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Religious belief and the lack of it

he BBC has put out a thoughtful programme, currently available for listening to on their website (Radio 4).

Three women describe their experiences in moving from belief to disbelief with respect to Roman Catholicism, Islam, and Judaism. Their remarks are interleaved with comments from religious advisers from the respective religions. These are all men (don't know if that is significant!) but are conciliatory and non-judgemental. The rabbi is Lionel Blue, a well-known figure on the radio in Britain.

Naturally enough in view of my own background, I was particularly interested in the views of the ex-Catholic, a sprightly lady in her 82nd year. She had been brought up in a devout RC family and wanted to become a nun when she was 15. However, her mother wisely advised caution, and by 19 she had changed her mind.

When she began to have doubts a priest advised her to read books which purportedly answered her questions, but this led her to read sceptical books as well and one day in the library she discovered she no longer believed in religion. She could date this event precisely: Saturday 5 November, 1949. She found the experience liberating and ecstatic - like an orgasm, in fact. She was afraid she might later come to doubt her disbelief, but she never has and now she describes herself as an atheist and humanist.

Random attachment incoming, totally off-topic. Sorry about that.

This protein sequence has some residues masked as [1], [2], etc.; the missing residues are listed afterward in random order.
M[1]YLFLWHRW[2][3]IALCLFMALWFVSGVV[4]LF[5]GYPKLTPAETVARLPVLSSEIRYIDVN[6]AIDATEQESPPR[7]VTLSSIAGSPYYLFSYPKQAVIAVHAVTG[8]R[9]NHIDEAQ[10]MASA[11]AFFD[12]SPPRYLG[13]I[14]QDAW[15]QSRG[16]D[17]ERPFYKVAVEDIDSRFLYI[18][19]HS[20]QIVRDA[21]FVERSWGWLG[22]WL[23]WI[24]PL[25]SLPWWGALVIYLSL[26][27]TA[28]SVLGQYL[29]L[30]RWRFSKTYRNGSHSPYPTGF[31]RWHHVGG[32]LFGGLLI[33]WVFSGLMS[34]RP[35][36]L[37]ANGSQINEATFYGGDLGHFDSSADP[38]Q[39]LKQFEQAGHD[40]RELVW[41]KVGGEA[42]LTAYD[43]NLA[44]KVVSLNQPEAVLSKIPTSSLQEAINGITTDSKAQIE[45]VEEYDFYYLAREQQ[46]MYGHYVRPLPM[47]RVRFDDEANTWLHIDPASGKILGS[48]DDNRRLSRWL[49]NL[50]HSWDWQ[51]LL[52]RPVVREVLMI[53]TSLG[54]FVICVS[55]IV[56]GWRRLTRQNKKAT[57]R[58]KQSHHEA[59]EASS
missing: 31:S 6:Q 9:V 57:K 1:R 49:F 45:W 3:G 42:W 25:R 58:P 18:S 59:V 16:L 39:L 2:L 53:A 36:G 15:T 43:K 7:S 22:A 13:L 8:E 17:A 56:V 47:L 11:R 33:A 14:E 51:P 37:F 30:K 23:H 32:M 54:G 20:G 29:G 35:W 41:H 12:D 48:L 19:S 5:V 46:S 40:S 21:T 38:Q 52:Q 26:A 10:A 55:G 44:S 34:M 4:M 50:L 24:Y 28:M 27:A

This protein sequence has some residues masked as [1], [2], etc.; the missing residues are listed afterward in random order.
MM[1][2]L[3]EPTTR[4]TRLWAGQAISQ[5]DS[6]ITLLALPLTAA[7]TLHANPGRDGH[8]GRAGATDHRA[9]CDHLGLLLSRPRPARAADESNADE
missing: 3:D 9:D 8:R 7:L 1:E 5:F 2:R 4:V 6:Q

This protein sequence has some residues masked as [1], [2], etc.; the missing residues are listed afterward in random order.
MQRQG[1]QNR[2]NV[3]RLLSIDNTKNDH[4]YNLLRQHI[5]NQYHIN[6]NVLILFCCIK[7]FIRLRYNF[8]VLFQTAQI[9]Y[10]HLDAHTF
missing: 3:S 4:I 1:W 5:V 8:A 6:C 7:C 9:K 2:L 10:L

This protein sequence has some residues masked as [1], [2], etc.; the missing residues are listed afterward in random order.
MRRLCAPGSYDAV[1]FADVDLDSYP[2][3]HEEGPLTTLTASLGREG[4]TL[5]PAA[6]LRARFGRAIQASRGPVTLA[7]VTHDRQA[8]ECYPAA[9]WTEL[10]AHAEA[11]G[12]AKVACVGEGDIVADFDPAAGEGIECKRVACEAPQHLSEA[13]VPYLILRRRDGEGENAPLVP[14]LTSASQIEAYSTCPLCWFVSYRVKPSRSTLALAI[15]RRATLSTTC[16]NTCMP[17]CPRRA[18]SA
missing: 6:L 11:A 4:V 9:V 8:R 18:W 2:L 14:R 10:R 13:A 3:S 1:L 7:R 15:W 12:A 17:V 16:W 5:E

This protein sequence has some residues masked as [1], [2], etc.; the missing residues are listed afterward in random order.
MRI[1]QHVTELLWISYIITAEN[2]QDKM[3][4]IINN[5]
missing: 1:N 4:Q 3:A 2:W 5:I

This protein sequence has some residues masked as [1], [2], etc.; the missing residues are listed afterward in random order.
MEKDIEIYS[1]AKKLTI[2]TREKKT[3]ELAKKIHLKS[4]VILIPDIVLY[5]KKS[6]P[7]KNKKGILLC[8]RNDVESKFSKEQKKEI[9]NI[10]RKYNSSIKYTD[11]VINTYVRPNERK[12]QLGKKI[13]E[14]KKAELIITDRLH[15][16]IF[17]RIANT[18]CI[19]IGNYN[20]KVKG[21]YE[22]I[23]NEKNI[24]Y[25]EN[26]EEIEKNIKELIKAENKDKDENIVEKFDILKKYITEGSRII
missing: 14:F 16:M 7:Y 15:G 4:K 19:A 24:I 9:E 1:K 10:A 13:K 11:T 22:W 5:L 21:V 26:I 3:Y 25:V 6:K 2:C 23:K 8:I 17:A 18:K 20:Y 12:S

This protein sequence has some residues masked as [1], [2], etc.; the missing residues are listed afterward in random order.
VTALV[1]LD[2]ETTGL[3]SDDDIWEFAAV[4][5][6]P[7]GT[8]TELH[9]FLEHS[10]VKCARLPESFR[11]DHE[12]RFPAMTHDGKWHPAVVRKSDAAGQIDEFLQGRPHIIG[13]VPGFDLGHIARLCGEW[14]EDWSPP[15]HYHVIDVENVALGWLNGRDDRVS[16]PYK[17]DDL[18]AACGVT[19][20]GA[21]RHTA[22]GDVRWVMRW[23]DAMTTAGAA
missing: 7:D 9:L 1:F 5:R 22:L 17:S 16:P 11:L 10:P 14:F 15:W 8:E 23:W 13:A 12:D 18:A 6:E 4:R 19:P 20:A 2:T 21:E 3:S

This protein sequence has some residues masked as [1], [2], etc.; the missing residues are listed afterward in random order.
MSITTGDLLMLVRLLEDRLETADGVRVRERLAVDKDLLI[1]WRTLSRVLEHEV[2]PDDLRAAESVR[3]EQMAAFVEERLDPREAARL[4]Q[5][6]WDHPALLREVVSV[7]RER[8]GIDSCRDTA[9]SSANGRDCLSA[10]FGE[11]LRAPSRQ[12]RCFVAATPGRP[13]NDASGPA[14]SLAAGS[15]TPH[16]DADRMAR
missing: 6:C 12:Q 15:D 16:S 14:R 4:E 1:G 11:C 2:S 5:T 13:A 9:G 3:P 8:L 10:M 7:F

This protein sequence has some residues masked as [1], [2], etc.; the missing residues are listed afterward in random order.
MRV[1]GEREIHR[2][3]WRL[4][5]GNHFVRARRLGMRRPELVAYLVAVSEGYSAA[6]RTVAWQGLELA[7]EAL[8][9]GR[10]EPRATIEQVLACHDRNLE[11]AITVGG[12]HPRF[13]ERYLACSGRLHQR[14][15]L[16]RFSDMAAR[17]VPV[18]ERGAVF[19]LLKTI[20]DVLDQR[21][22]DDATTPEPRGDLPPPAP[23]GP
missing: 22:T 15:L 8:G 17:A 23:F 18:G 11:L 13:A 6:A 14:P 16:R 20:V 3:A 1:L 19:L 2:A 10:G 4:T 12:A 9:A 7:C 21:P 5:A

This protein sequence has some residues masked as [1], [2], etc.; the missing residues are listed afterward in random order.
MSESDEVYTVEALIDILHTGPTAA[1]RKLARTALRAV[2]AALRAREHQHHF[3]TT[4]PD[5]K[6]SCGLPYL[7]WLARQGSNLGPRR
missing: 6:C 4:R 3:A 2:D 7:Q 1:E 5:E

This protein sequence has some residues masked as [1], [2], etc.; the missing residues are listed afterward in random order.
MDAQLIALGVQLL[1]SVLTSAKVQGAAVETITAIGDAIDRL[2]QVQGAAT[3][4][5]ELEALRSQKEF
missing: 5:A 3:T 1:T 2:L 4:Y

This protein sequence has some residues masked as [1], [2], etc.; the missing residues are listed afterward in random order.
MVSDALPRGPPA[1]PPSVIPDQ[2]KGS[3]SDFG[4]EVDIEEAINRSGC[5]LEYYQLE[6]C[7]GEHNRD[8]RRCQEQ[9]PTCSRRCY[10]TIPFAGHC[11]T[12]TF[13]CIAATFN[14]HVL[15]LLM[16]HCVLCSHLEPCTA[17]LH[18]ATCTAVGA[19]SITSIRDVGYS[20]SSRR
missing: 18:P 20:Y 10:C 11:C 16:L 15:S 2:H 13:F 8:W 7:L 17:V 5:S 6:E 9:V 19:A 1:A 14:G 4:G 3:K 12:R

She compared believing in God to believing in Father Christmas: comforting, but undesirable in view of the lack of evidence. When, as a child, she discovered there was no Father Christmas she went round telling the news to all the children she could find. She was reprimanded for this by a mother who said she was spoiling things for them, but she asks: how could it be spoiling things to tell
them the truth?

From my own experience I'd certainly echo this lady's experience that ceasing to believe in religion is a liberating experience, though in my case it took considerably longer to sort my opinions out.


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